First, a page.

The US Federal Financial Institutions Examination Council (FFIEC) is warning banks about a continued sharp rise in cyber-attacks using ransomware.
Ransomware seizes control of and blocks access to files, programs and operations of a victim’s computer system by encrypting the system files. The cyber-criminal then displays a message on the infected computers demanding a payment be made, and sometimes threatens to destroy all of the files if the victim attempts to uninstall or otherwise remove the malware without paying the ransom.
This type of malware is typically a consumer scourge, but the FFIEC said that there has been a concerning uptick in both the number and severity of attacks against financial institutions that involve extortion, with ransom demands ranging up to $5,000 each.
According to an analysis from Easy Solutions, bank-focused ransomware screens often attempt to trick the victims into thinking that the attack is the result of an official government sanction, using images such as the official crest of the FBI, Department of Homeland Security or local police department to demand that a “fine” is paid, for noncompliance or some other relevant transgression.
The security firm found that the latest attacks have involved the recently discovered strain of ransomware called Linux.encoder, which attempts to infect Linux-based operating systems and files for web pages. This has only crested in use in the last couple of months.
“The ransomware waits for administrator privileges to run, and when it does, it moves to the server and encrypts any file type, image, page, script and source code it can find,” said Michael Lopez, director of operations for the US and Canada at Easy Solutions. “This malware leaves a text file detailing how victims can pay the single Bitcoin ransom in exchange for a key to decrypt the files.”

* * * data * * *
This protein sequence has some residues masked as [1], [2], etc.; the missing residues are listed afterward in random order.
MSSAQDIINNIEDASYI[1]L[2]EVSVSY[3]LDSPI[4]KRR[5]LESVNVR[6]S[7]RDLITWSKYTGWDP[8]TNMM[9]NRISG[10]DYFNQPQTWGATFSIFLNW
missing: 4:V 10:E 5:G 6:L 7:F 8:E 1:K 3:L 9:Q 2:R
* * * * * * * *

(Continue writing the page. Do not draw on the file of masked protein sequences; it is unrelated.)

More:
Industry analysts estimate that fraudsters can make an average haul of around $400,000 per month using ransomware. And the tools for carrying out the attacks continue to evolve. McAfee Threat Labs noted that there are several fast-growing families of the malware, such as CTB-Locker, CryptoWall and others. The total number of ransomware samples grew 127% in the past year, the firm said in a recent quarterly threat report.
Lopez noted that ransomware is not the only method that cybercriminals use to extort money from financial institutions. Other tactics include a denial of service (DoS) attack, the theft of sensitive business and customer information to extort payment, or other concessions from victims may also be employed.
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